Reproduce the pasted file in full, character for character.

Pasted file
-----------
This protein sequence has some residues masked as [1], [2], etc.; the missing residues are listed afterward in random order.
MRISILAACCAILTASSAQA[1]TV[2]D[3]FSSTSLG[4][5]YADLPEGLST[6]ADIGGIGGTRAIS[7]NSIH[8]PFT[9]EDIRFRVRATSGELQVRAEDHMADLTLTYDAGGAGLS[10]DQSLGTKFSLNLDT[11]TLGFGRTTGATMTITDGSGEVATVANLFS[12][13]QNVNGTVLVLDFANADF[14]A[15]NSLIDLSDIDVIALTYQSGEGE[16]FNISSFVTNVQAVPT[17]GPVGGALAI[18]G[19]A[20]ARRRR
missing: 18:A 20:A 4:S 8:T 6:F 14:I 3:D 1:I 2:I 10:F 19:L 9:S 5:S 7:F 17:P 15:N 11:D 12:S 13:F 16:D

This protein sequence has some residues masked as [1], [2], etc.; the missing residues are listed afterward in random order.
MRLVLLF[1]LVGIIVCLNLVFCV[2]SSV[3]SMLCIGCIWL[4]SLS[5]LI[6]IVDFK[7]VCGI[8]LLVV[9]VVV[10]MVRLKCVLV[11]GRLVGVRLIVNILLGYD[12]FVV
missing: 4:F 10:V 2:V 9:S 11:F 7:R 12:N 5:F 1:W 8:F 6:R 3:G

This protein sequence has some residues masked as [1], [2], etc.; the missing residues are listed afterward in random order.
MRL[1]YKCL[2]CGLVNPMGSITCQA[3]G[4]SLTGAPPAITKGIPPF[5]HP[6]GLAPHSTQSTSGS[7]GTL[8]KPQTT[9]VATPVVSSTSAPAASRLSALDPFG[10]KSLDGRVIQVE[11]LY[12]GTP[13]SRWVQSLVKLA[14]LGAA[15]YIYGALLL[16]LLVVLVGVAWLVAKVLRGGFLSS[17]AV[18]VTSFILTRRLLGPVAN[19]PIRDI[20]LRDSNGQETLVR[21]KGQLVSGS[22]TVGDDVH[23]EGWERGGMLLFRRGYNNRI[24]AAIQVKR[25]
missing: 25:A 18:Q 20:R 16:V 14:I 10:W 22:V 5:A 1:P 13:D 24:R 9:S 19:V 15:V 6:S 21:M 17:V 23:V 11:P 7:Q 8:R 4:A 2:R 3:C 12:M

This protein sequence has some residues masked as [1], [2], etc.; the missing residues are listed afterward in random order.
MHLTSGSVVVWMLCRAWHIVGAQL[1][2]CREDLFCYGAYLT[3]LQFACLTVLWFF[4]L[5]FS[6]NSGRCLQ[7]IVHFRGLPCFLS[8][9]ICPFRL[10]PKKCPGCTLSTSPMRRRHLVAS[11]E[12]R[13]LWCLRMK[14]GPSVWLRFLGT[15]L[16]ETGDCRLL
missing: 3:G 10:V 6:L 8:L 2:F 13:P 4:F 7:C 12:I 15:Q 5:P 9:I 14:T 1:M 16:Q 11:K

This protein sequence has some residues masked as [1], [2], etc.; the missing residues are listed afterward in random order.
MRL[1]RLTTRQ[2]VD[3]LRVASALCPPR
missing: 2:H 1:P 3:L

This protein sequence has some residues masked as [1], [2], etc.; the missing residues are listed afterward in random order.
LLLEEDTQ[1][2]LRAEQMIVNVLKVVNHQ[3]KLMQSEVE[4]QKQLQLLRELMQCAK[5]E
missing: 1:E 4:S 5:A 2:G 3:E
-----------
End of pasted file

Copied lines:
This protein sequence has some residues masked as [1], [2], etc.; the missing residues are listed afterward in random order.
MRISILAACCAILTASSAQA[1]TV[2]D[3]FSSTSLG[4][5]YADLPEGLST[6]ADIGGIGGTRAIS[7]NSIH[8]PFT[9]EDIRFRVRATSGELQVRAEDHMADLTLTYDAGGAGLS[10]DQSLGTKFSLNLDT[11]TLGFGRTTGATMTITDGSGEVATVANLFS[12][13]QNVNGTVLVLDFANADF[14]A[15]NSLIDLSDIDVIALTYQSGEGE[16]FNISSFVTNVQAVPT[17]GPVGGALAI[18]G[19]A[20]ARRRR
missing: 18:A 20:A 4:S 8:T 6:F 14:I 3:D 1:I 2:I 10:F 19:L 9:S 5:S 7:F 17:P 15:N 11:D 12:S 13:F 16:D

This protein sequence has some residues masked as [1], [2], etc.; the missing residues are listed afterward in random order.
MRLVLLF[1]LVGIIVCLNLVFCV[2]SSV[3]SMLCIGCIWL[4]SLS[5]LI[6]IVDFK[7]VCGI[8]LLVV[9]VVV[10]MVRLKCVLV[11]GRLVGVRLIVNILLGYD[12]FVV
missing: 4:F 10:V 2:V 9:S 11:F 7:R 12:N 5:F 1:W 8:F 6:R 3:G

This protein sequence has some residues masked as [1], [2], etc.; the missing residues are listed afterward in random order.
MRL[1]YKCL[2]CGLVNPMGSITCQA[3]G[4]SLTGAPPAITKGIPPF[5]HP[6]GLAPHSTQSTSGS[7]GTL[8]KPQTT[9]VATPVVSSTSAPAASRLSALDPFG[10]KSLDGRVIQVE[11]LY[12]GTP[13]SRWVQSLVKLA[14]LGAA[15]YIYGALLL[16]LLVVLVGVAWLVAKVLRGGFLSS[17]AV[18]VTSFILTRRLLGPVAN[19]PIRDI[20]LRDSNGQETLVR[21]KGQLVSGS[22]TVGDDVH[23]EGWERGGMLLFRRGYNNRI[24]AAIQVKR[25]
missing: 25:A 18:Q 20:R 16:V 14:I 10:W 22:V 5:A 1:P 13:D 24:R 9:S 19:V 15:V 6:S 21:M 17:V 23:V 11:P 7:Q 8:R 4:A 2:R 3:C 12:M

This protein sequence has some residues masked as [1], [2], etc.; the missing residues are listed afterward in random order.
MHLTSGSVVVWMLCRAWHIVGAQL[1][2]CREDLFCYGAYLT[3]LQFACLTVLWFF[4]L[5]FS[6]NSGRCLQ[7]IVHFRGLPCFLS[8][9]ICPFRL[10]PKKCPGCTLSTSPMRRRHLVAS[11]E[12]R[13]LWCLRMK[14]GPSVWLRFLGT[15]L[16]ETGDCRLL
missing: 3:G 10:V 6:L 8:L 2:F 13:P 4:F 7:C 12:I 15:Q 5:P 9:I 14:T 1:M 16:Q 11:K

This protein sequence has some residues masked as [1], [2], etc.; the missing residues are listed afterward in random order.
MRL[1]RLTTRQ[2]VD[3]LRVASALCPPR
missing: 2:H 1:P 3:L

This protein sequence has some residues masked as [1], [2], etc.; the missing residues are listed afterward in random order.
LLLEEDTQ[1][2]LRAEQMIVNVLKVVNHQ[3]KLMQSEVE[4]QKQLQLLRELMQCAK[5]E
missing: 1:E 4:S 5:A 2:G 3:E